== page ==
Since the election of Emmanuel Macron in 2017, the right has floundered. His electorate was gradually captured by the new President, who governs by surfing on the themes dear to the Republicans. Secretary General of LR, Lot’s deputy Aurélien Pradié calls on his political family to rethink a new, fairer model of society, and to no longer be “small accountants”.
Can the Right emerge stronger from this crisis? And how ?
My deep conviction is that the right must once again become a hope, and no longer appear as a punishment. You have to redesign a project that brings hope. How many years has politics not really changed the lives of our citizens? For too long, it has come down to managing fatality. We must learn from past failures, and find a political project that allows us to tell the French that we can change life and our country.
Concretely, what hope do you want the right to embody?
On the job, already. Before, the right said We must work more without necessarily being paid more. Today, we are united in saying that the slightest overtime must be largely remunerated. We also want to allow the French to have a new salary, thanks to a revolution in participation. May the French wages be encouraged by sharing in the profits of the structure for which they work. We can imagine it in the public too, differently: ensuring that the collective success in which caregivers participate in the hospital also benefits them, by increasing their salaries, more than by bonuses or medals. But we should not ask the French for efforts to rebuild a model that we know has shown its shortcomings. We need a fairer economy. This effort must make sense: that it serves to relocate our industry, to have a stronger agriculture, to ensure the return of the pharmaceutical industry in our country so as to no longer be dependent.
Emmanuel Macron said that he too wanted to change things …
Emmanuel Macron killed the politician. He has no desire to change things. He considers that politics is made to make people accept inevitability, globalization without rules and all its pitfalls for nations and peoples.
And you, you plan to resuscitate it?
You have to ask yourself. Crazy people are the ones who don’t ask questions. Today, the economic model in which we are no longer meets the aspirations of the people. Nothing remains of the economic ideal of liberalism a few decades ago. There is only one free trade that has alienated us. We can wish for a stronger state without being a dreadful Soviet statist and higher wages for our fellow citizens without defending the administered economy. It is to be hoped that certain economic sectors such as health, agriculture or even culture should be protected from crazy free trade without appearing to be a communist.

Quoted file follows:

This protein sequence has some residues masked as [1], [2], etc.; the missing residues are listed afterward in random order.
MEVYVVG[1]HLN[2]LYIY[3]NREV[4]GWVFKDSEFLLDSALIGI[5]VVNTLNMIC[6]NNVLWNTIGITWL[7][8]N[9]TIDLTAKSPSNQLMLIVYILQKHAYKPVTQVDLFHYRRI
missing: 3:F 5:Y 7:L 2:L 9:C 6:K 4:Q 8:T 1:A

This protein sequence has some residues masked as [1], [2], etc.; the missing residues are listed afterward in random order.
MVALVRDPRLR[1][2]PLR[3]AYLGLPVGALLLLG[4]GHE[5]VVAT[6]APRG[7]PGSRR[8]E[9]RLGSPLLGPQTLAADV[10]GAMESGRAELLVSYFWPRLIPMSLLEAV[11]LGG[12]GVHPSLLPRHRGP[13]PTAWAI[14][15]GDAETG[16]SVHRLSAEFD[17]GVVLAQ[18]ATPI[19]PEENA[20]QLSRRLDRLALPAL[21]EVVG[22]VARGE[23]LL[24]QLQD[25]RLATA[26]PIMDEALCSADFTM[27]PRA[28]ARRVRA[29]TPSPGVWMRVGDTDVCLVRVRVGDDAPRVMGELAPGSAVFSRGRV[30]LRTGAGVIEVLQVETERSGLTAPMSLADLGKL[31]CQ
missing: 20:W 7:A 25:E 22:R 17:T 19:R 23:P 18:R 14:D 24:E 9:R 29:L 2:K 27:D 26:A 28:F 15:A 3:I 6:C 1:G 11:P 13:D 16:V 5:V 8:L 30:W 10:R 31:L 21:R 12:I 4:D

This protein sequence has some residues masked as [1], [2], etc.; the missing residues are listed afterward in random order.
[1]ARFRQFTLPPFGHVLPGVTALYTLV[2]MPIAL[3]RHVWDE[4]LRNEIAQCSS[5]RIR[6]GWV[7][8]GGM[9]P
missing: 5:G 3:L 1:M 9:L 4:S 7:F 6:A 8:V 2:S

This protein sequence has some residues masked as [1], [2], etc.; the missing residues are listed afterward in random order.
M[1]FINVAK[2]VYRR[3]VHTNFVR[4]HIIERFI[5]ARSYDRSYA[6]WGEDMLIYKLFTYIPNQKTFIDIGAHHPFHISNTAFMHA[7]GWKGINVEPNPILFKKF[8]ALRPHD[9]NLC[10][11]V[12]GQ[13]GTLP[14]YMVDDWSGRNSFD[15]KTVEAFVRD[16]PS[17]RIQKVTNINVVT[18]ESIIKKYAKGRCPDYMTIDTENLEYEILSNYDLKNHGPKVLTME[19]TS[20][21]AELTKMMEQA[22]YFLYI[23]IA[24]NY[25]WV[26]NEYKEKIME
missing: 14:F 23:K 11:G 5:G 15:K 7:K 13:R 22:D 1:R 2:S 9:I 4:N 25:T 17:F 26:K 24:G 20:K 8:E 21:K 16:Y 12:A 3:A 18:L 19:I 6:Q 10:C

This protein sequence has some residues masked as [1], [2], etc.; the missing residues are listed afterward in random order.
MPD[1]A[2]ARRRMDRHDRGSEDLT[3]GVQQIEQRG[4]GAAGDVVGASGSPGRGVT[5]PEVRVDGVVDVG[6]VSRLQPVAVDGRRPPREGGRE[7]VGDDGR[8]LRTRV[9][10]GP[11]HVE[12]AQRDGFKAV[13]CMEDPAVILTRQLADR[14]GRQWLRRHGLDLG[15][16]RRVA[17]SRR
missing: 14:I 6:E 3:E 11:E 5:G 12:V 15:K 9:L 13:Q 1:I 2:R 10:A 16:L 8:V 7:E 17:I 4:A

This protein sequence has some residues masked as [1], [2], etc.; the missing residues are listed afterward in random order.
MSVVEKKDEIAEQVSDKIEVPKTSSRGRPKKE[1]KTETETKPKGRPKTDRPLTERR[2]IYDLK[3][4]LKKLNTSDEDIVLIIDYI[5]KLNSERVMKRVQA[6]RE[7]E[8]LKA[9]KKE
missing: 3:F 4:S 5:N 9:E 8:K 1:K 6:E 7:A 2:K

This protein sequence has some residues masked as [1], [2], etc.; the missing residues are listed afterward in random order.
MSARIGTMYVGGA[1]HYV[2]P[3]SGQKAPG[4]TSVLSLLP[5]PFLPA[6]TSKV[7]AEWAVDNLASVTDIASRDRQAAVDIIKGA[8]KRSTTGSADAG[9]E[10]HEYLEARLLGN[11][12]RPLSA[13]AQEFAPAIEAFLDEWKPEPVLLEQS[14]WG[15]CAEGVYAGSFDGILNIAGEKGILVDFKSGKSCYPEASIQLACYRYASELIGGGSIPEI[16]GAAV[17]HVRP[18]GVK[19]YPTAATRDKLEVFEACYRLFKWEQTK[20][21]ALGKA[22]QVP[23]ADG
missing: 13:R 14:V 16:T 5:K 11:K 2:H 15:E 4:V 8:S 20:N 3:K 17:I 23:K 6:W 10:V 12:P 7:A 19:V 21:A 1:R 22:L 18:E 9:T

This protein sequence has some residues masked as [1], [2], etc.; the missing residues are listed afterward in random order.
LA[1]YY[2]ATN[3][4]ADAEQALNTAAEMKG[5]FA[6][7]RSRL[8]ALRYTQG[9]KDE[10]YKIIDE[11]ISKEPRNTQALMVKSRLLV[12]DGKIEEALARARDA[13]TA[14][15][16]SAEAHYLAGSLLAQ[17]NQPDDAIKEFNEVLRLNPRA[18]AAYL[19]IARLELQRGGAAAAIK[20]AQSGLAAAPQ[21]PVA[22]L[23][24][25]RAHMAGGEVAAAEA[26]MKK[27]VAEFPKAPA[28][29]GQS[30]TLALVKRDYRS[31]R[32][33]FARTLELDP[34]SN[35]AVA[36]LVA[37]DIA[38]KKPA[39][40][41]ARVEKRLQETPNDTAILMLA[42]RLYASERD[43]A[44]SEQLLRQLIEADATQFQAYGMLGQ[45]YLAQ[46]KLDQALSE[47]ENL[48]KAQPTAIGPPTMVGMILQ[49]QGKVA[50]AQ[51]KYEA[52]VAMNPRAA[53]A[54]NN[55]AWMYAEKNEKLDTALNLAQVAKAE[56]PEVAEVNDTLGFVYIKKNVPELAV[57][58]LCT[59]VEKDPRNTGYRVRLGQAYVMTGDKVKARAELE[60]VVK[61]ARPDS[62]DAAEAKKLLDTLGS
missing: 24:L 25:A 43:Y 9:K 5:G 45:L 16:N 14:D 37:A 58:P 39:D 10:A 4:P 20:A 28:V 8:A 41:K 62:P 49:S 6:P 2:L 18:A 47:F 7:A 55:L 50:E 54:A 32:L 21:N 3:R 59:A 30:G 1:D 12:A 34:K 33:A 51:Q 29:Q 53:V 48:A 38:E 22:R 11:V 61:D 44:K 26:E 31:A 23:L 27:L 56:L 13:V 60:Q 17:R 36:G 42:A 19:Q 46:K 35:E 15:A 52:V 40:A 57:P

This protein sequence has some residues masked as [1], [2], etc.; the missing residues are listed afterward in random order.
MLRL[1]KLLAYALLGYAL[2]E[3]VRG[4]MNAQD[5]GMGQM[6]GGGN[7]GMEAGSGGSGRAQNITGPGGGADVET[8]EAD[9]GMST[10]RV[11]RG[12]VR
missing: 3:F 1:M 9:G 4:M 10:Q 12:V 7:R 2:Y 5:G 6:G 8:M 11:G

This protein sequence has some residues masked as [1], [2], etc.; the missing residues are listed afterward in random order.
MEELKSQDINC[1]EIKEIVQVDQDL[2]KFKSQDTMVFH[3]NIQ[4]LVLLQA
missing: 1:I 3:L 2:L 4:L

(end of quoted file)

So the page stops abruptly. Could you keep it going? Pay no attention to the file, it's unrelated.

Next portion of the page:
The right must ask these questions for the French to look at us again. This bold temperament is on the right to wear it. We must not be just small accountants, we must also be idealistic, because that is the heart of politics.
You also said that we had to change the consumer society … that is to say?
I draw some lessons from this crisis. In a few months, the French have profoundly changed their consumption habits, by constraint of course, by spending more on food, less on the superficial. Were they unhappy? I do not believe. Economically, this is also good news. Short circuits, the national agricultural economy have found new outlets. This period which transformed our way of consuming can be an opportunity: a new social, environmental and economic pact.
Will this crisis finally force the right to integrate ecology into its software?
Historically, the right should not be ashamed of what it has done on these subjects. I think the right gateway to the environment for us is food. Agriculture can be an opportunity for the environment if we transform our food consumption model. The relocation of a large part of our agriculture – our agricultural sovereignty – is one of the first responses to the ecological challenge. I’m not a descendant, I want to consume differently and better. The right challenge for the right is to reconcile economic growth, social development and the environmental issue.
Aren’t you isolated on this way of thinking about the right of tomorrow?
The history of the right is daring, the spirit of conquest. This audacity is Gaullism. And modern Gaullism is the right. We have to quit thinking reflexes. I am optimistic that we are getting there. When we take time to work collectively, we manage to move forward. And this is what Christian Jacob wants to take us on together.